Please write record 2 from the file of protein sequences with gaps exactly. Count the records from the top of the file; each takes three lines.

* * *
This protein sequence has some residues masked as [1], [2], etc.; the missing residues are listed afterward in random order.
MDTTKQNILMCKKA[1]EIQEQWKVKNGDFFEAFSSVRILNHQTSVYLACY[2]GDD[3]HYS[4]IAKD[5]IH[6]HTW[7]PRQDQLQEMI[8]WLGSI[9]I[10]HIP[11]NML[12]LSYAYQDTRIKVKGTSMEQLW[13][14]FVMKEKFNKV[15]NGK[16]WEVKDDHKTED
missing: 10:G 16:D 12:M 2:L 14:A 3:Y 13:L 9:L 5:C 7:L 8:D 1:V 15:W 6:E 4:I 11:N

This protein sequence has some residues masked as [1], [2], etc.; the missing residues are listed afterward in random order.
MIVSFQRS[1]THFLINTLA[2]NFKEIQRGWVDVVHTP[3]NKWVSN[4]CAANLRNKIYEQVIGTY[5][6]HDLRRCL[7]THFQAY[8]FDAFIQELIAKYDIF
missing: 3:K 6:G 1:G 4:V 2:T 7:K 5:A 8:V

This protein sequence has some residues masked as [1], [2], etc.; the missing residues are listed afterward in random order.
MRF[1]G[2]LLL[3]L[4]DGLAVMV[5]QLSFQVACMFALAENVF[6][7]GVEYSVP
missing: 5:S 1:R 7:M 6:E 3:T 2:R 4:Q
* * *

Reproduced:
This protein sequence has some residues masked as [1], [2], etc.; the missing residues are listed afterward in random order.
MIVSFQRS[1]THFLINTLA[2]NFKEIQRGWVDVVHTP[3]NKWVSN[4]CAANLRNKIYEQVIGTY[5][6]HDLRRCL[7]THFQAY[8]FDAFIQELIAKYDIF
missing: 3:K 6:G 1:G 4:V 2:T 7:K 5:A 8:V